Thursday, March 5, 2009

So near . . . and yet . . .

This is totally unimportant, in fact, I may be foolish to tell you this story as it's nothing more than a record of my stupidity.
Ah well, stupid I may be, but I'll also be generous. I'll sacrifice all my credibility in order to offer you a laugh.

I hadn't yet been to see Jill's new home in Clapham. True, she'd brought me the estate agent's particulars when they'd first received them (an ideal home on the top of a hill, with a view over London) but, since their move six weeks ago, there hadn't been an opportunity to visit. Jill wanted me to come . . . I very much wanted to go . . . yesterday was the first day that suited us both. Rupert and I would go over in the car and spend the morning admiring this new home in Vicarage Grove.

You'd think that anyone living in a city would be cosmopolitan. That they would be widely travelled, at least within the boundaries of their own city. I hate to admit it, but the sad fact remains that I'm as insular as any eighteenth-century rural villager. South of the river I'm lost. East of London I'm lost. North of London I'm unsure of my whereabouts . . . it's only a very small part of the capital that feels like home. I'd never been to Clapham. I wasn't even sure where Clapham was (other than knowing that it was south of the river and had a Junction). This was venturing into the unkown.

Well in advance, I took out my 'A to Z' and carefully mapped a route. It looked relatively simple. Straight over Chelsea Bridge and keep going. So it was that, on a lovely, sunny morning, we set off. Rupert was thrilled to be going out. He sat with his nose glued to the window as I drove down Sloane Street, around Sloane Square and made for the river. Having successfully reached the foreign territory of the southern bank, we headed for Clapham. The myriad railway lines that comprise the Junction passed over our heads. With my written directions wedged firmly between the steering wheel and the windscreen, I negotiated the various turns and, finally, found myself in the maze of narrow streets that comprise the Clapham 'Groves'. It's a fascinating area. None of the roads are straight. They wind around each other like an urban maze. Somewhat confusing for the visitor, but very attractive for the residents.

Jill had warned me that extensive drainage work was being undertaken in her area. For this reason, she told me, I wasn't to try to park in Vicarage Grove. Any of the side roads would do. Accordingly, I found a parking place off Vicarage Grove outside a church, put all my small change in the meter, and took Rupert out of the car. Only then did I make a very unpleasant discovery. All my anxiety had been focussed on not forgetting the presents, not forgetting the route, and not arriving late. Now, standing on the pavement, I realised with a considerable shock that a vital element to the success of the visit was missing . . . what I had forgotten was my address book. I had absolutely no idea as to which house in Vicarage Grove I was supposed to be visiting, nor had I brought Jill's 'phone number!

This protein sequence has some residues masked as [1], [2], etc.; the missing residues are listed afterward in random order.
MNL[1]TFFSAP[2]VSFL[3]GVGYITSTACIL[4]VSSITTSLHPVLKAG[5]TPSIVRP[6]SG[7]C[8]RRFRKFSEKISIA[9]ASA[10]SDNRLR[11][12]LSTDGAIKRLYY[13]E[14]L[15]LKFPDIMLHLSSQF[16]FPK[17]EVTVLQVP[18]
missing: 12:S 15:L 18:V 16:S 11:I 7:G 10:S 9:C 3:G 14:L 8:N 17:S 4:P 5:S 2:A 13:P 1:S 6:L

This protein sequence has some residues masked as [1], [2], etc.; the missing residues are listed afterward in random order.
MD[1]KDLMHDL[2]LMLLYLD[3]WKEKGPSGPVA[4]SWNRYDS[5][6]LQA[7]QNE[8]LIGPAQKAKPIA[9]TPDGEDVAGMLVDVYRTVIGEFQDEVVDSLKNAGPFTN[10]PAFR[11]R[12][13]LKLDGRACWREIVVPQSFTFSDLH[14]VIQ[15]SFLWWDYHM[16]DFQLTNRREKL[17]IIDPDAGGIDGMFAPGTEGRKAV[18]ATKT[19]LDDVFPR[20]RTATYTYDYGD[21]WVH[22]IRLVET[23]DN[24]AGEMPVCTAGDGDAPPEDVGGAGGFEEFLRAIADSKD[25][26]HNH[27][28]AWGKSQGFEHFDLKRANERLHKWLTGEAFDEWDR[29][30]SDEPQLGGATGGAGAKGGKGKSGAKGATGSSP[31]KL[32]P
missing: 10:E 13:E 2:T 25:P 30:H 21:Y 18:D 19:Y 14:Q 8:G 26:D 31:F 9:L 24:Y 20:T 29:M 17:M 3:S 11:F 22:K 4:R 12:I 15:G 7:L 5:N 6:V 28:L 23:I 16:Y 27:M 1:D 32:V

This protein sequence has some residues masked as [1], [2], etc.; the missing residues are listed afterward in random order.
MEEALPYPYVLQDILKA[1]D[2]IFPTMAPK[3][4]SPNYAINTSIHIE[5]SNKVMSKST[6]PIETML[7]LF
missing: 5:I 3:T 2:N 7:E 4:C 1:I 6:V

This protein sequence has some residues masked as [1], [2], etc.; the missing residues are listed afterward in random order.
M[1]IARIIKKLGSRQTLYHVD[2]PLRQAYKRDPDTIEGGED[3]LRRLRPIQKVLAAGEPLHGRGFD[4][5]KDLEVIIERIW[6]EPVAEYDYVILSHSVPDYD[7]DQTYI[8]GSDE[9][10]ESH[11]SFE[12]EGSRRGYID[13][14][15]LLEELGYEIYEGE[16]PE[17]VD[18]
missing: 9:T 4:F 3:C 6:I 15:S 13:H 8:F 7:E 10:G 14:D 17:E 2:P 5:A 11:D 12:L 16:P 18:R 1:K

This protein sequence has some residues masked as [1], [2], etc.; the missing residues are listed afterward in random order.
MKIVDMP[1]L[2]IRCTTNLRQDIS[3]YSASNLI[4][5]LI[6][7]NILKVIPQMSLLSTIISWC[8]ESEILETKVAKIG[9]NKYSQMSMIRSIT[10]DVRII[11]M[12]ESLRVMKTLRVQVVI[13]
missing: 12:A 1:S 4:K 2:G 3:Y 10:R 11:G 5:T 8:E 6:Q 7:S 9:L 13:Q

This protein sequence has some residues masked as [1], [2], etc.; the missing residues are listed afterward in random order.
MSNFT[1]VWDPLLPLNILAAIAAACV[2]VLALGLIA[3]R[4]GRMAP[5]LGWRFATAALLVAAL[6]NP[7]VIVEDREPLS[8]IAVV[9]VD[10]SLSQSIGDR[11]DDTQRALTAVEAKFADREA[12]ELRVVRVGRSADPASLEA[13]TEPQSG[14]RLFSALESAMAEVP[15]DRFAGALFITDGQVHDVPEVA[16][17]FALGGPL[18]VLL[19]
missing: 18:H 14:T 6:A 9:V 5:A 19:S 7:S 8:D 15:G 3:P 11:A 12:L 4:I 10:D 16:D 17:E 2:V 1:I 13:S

Standing on the pavement, I looked up and down the unfamiliar road. There was no sign of Jill . . . no sign of Abigail . . . theirs could have been any of the houses that lay behind the anonymous, closed doors. Desperately thinking back, I remembered that the picture on the estate agent's leaflet had shown a house up a flight of steps. This information was helpful as the houses on the left were all on the level, only those on the right were up steps. I only had one side of the road to explore. But, as I realised with growing dismay, if I made my way down the whole length of the road, enquiring at each house, the money I'd put in the meter would have long expired when I reached the end of my quest.

It was then that inspiration struck. Jill had told me not to park in Vicarage Grove on account of the sewage work. Sure enough, there was a deep trench in the middle of the narrow road and, down in the trench, a group of workmen was hard at work. Surely, I thought to myself, one of them would have noticed which house laid claim to an eighteen-month toddler? Carrying Rupert, I made my way to the trench. The workmen looked up at me, somewhat surprised to see a woman carrying a cat.
"Er . . . I'm so sorry to bother you," I said, "but you wouldn't happen to know which of these houses has a baby?"
Amused by my plight, but anxious to be helpful, they consulted with each other . . . finally, they pointed to a house a few yards away.
I thanked them profusely and mounted the steps.
Directly I'd rung the bell I knew that this was a mistake. From the other side of the door came the strident sound of a large dog barking . . . Jill had no dog. Rupert looked alarmed . . . I felt alarmed . . . hastily retreating down the steps, I apologised over my shoulder to the man who opened the door!
Back on the pavement, I was approached by one of the workmen. They'd just remembered, he said, it wasn't that house, it was the one next-door.
Once again I mounted the steps, once again I knocked on the door . . . and, joy of joys, this time the door opened to reveal the welcoming smiles of Jill and Abigail!
The workmen cheered, Rupert scrambled out of my arms and rushed indoors to explore. Full of relief, I followed him . . . to recover over tea and cakes in Jill's new sitting-room.

The moral of the story . . . always check where you are going before you leave home! Either that, or make sure you have a posse of helpful workmen on standby should you need help on arrival!

And yes, just in case you were wondering, I loved Jill's new home!